8. Tell Us About a Time When You Managed to Handle a Difficult Situation
The interviewer wants to know how you usually handle challenges whenever they come up in your job. Think about when you dealt with a problem and overcame a challenge. Remember, you can also give an experience that taught you a few things about your craft and helped you improve your work.
One of my team members quit when we were in the middle of a project. We were only three, and the remaining two of us already had a lot on our plate. However, I sat down with the other member and agreed to equally divide the remaining work and work overtime until we completed the project. We managed to finish right in time.
9. Have You Ever Made a Mistake? How Did You Solve It?
Mistakes are common, especially since we learn from them. The interviewer is also human and therefore understands that we all make mistakes. Your worth as an employee lies in how you handle errors and the lessons you learn from them. Show that you are accountable and can obtain valuable insights from your mistakes.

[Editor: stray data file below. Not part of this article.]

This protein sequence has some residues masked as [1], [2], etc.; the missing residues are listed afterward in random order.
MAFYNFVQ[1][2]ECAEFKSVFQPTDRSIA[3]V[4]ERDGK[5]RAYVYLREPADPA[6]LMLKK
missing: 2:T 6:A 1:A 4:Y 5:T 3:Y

I once forgot to check up on one of my clients, as was the norm after therapy. She later relapsed and almost harmed herself were it not for the sister who caught her in the nick of time. I apologized to the family and offered to give her free additional sessions. I monitored her till she was mentally stable. (Remember, your experience will depend on whatever you are interviewing for)
10. How Do You Work Under Pressure?
Can you handle the pressure that comes with the particular position? The interviewers want to know some of your strategies whenever you have a lot on your plate. This is particularly common if your job involves lots of stress. We advise you to give a specific answer highlighting an experience where you managed to work well under pressure, but first confirm that you can indeed work in such situations.
I can work exceptionally well under pressure. I once undertook a project whose deadline was in guilty days. However, the client later changed the deadline to 20 days which threw me off a bit. I eliminated some of the dispensable activities that I had planned and even worked overtime to ensure that I completed the project in time. I managed to do it in 19 days and even left a day for thorough revision.
11. Tell Us About a Time You Made an Unpopular Decision and Implemented It
One of the downsides of being a manager or leader is making decisions that may not be popular with everyone. Your answer should tell the interviewer that even though you decided to press on with the decision, you took great care to communicate with the other employees and even increase your support.